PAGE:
The hardest moments in blogging are the few minutes after you hit post.  Usually while you are writing, while you are chasing the rabbit down the rabbit hole, you are filled with inspiration and confidence.  Then you hit the post button.  The next second your brain is usually filled with a thought like, “Jesus Fucking Christ, what have I done?!!!”  Then your mind trips across to Death in The Meaning of Life who says, “Shut up! Shut up, you American.  You always talk, you Americans, you talk and you talk and say ‘Let me tell you something’ and ‘I just wanna say this.’

In order to write anything for the public, or write a song, or I’m sure make anything, there are moments of tremendous self doubt.  Luckily for me the self doubt doesn’t come into play until I’ve already done whatever it is that I’m going to do.  By then it’s too late and I have to live with either the shame or success of the thing.

Doubt, like most things in life, is best in moderation.  Too little of it and you are probably a sociopath or a fundamentalist. (Which come to think of it, is often the same thing.)  Too much of it and it can cripple you from ever doing anything.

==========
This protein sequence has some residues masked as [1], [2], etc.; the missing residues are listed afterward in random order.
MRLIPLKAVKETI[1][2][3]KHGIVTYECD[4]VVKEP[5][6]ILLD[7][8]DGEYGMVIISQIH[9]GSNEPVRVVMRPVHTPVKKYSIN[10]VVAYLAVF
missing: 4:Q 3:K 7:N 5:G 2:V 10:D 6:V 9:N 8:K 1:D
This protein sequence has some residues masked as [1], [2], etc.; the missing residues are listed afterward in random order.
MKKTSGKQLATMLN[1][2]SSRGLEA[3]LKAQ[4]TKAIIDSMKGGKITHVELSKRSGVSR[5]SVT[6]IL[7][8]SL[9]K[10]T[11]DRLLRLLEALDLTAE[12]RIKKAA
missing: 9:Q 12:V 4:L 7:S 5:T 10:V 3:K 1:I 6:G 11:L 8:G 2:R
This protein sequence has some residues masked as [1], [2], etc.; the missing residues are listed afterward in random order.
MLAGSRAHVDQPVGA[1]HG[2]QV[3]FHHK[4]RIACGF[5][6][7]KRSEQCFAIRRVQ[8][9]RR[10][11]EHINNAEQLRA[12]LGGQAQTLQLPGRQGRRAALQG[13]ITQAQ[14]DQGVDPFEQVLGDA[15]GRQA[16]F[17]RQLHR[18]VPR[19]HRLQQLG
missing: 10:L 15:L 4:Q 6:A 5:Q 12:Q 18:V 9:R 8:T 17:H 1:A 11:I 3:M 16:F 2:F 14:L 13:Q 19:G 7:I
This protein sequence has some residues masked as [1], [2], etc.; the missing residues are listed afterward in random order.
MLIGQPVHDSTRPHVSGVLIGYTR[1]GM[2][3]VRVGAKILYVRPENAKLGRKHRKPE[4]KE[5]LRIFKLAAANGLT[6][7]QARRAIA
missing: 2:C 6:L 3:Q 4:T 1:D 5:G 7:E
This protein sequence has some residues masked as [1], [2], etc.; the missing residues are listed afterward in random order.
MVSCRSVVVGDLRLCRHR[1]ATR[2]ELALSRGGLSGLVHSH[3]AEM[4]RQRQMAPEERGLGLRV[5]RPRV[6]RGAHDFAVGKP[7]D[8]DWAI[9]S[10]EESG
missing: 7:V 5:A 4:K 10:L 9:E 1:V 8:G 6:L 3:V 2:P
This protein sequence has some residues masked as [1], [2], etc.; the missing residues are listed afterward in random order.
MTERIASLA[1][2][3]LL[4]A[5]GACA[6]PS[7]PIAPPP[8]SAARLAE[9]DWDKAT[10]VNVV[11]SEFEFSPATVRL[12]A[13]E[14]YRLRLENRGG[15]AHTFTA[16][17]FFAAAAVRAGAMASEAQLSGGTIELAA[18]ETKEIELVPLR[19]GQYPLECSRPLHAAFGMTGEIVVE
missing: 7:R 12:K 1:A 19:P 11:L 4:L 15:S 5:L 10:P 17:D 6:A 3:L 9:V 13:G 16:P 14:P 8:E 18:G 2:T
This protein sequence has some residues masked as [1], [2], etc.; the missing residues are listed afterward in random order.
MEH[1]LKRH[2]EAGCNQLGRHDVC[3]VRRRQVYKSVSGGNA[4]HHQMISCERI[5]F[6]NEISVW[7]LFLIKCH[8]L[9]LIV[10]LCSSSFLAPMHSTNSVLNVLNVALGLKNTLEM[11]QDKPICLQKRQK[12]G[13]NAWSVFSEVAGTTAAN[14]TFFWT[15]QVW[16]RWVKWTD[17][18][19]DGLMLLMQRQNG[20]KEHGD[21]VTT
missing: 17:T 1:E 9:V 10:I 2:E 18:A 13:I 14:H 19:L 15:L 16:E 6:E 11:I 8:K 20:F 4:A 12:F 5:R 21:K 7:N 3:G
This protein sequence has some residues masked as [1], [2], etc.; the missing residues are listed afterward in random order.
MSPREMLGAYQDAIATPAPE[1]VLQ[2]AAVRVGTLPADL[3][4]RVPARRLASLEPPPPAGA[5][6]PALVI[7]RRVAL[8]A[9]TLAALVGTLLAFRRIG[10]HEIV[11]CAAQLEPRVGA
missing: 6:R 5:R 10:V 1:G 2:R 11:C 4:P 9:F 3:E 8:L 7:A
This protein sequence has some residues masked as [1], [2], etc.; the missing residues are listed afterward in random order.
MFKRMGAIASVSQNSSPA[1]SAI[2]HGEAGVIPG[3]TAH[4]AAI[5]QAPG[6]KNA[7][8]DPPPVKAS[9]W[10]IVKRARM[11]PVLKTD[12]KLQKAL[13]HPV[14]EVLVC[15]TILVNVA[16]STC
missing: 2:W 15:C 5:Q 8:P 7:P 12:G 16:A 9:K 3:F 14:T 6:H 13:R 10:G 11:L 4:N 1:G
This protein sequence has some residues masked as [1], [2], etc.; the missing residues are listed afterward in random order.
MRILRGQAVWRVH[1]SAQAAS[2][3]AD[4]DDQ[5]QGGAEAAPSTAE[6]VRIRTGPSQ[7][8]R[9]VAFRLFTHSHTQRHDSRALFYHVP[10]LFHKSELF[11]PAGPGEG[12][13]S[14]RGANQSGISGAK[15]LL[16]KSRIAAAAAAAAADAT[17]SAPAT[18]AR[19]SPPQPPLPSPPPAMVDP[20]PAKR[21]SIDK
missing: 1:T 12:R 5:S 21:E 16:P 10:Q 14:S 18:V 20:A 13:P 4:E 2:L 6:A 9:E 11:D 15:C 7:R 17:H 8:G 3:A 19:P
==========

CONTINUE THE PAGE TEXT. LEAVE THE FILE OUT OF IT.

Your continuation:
But I think a little doubt is very healthy.  It keeps you humble and it keeps you seeking that unattainable thing called perfection.  So as long as you can complete the task, I don’t think you should fear doubt, you should welcome it.  It will keep the blade sharp and keep you marching down the path for glory.

Well, that’s all for this blog.  I am about to hit post.  About 30 seconds away from, “Holy shitballs, how the fuck did I let that one through the gates?!!!”

The Meaning of Life

Kurt Vonnegut once said that the meaning of life was as follows: “We are here to help each other get through this thing, whatever it is.”  Sometimes I wonder why anything else is necessary.  I think it was Christopher Hitchens that said that one should write like they are dead.  By that I think he meant that one should write with honesty and not with fear of what others will think of them.  It is the only way in which to get one’s own truth, if not the truth.